The oil price’s stunning decline of the past four years from above US$100 per barrel to below US$50 has wreaked havoc across the oil industry globally, providing investors with a prospective place to look for cheap stocks. While internationally there were, and still are, plenty of them, we are not so lucky in Australia. The fortune of our local energy companies relies more on the price of gas than that of oil.
In the Australian stockmarket, it’s easier to gain exposure to a recovery in the oil price through oil services companies. As pointed out in the January monthly report, the Fund holds four stocks that should benefit indirectly from a higher oil price. These are Cardno (CDD), GR Engineering (GNG), LogiCamms (LCM) and Matrix Composites & Engineering (MCE). The Fund also owned shares in MMA Offshore (MRM). We sold them last year, adding to the existing investment in Matrix.
MMA owns a fleet of vessels that it charters to the offshore oil industry mainly in Western Australia. These vessels are used to tow and handle anchors for drill rigs, construction vessels and barges. They are also used to transport personnel and supplies to and from offshore oil platforms.
At the time of the Fund’s investment in early 2015, MMA had an enterprise value of $700m and $1.3bn of tangible assets mostly in the form of relatively new vessels with an expected life of at least 20 years. While a discount to these assets was warranted due to a chronic oversupply of such type of vessels, we thought that a nearly 50% discount was too big.
On the other hand, Matrix manufactures riser buoyancy systems – cylinders of plastic foam that help to keep the pipes connecting drilling vessels in position on the bottom of the sea. After the oil price collapsed, demand for new drilling ships, and consequently Matrix’s products, evaporated. The company’s order book shrunk from US$110m in December 2012 to US$22m in December 2016.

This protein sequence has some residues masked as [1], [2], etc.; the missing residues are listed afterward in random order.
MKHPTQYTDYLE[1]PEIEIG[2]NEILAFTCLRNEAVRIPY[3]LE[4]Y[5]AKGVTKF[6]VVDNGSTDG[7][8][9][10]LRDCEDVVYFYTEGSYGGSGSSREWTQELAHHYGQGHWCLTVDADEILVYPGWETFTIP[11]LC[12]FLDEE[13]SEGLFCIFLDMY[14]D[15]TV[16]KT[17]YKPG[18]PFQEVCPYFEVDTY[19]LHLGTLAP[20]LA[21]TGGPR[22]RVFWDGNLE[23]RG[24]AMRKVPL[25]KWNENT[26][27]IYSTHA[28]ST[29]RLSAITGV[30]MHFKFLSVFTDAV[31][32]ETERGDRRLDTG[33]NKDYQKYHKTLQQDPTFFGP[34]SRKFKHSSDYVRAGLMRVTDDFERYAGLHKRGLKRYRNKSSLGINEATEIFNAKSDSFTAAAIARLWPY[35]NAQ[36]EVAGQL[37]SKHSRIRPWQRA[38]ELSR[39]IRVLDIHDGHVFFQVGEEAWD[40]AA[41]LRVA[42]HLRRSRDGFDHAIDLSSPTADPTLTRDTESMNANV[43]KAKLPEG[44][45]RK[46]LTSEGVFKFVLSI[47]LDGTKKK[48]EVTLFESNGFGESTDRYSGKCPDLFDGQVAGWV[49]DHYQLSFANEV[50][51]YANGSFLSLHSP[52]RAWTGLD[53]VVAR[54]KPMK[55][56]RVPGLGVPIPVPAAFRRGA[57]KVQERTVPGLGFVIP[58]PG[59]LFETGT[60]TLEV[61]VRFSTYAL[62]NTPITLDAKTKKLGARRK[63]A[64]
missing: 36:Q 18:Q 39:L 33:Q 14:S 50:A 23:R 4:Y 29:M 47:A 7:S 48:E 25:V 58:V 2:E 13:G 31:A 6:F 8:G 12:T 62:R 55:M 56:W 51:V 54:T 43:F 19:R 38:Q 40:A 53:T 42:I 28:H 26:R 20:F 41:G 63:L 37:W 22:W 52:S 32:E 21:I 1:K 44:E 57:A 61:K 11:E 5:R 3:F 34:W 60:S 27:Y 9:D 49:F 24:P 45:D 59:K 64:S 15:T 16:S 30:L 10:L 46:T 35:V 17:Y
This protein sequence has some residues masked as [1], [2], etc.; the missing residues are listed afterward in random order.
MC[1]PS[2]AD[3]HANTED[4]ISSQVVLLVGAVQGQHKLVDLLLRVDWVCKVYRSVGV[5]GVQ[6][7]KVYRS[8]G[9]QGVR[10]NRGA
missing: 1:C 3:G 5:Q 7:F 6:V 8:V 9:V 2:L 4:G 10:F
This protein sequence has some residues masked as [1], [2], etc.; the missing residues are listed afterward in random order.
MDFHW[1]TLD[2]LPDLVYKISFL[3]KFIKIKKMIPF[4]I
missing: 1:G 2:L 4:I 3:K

The Fund started buying Matrix shares in late 2015. The company then had an enterprise value of only $45m but tangible assets of more than $150m. The bulk of these were the result of years of investment, building the world’s largest and most efficient manufacturing facility of its kind. While the dollar value of this facility was, and still remains, tightly linked to the state of the oil market, we thought it represented a strategic asset that no competitor could justify nor afford to replicate.
Doubling down on Matrix
While both Matrix and MMA stand to benefit significantly from a recovery in the oil price, the risk-return profile of the two investments has diverged meaningfully. While Matrix repaid all of its debt, MMA’s financial position deteriorated. The latter failed to sell enough vessels to reduce its debt burden, which at the end of 2016 stood at $400m, four times higher than its market capitalisation. So, Matrix’s ability to wait for an oil price recovery was enhanced, while MMA’s decreased notably. Importantly too, Matrix’s management can now focus on operating its business as efficiently as possible. MMA’s management doesn’t have this luxury, faced with ongoing negotiations with bankers while trying to run a business.
While we sold MMA shares at a significant loss, this could prove to be a good decision. MMA’s failure to sell its boats at a small fraction of the price it paid only a few years ago highlighted how greatly we underestimated the level of oversupply in that market. It might be hard for MMA to earn a decent return on its discounted assets even if the industry improves meaningfully. On the other hand, Matrix’s industry has become more attractive with one of its main competitors going broke and another one losing credibility with shipyards due to quality control issues. As the last player standing, Matrix should be able to earn good returns once the industry turns.
Despite these contrasting developments, the share price of both companies kept falling throughout most of 2016. So much so that we purchased additional shares in Matrix at a discount to even its current tangible asset backing of $0.44 per share. This price implied no value for its leading manufacturing facility. It could be a five year wait for a meaningful turnaround in Matrix’s business, but we expect it to be a worthwhile wait.
This blog post is an extract from our March 2017 quarterly report which will be released in the coming days. If you would like to be added to the distribution list, please sign up here.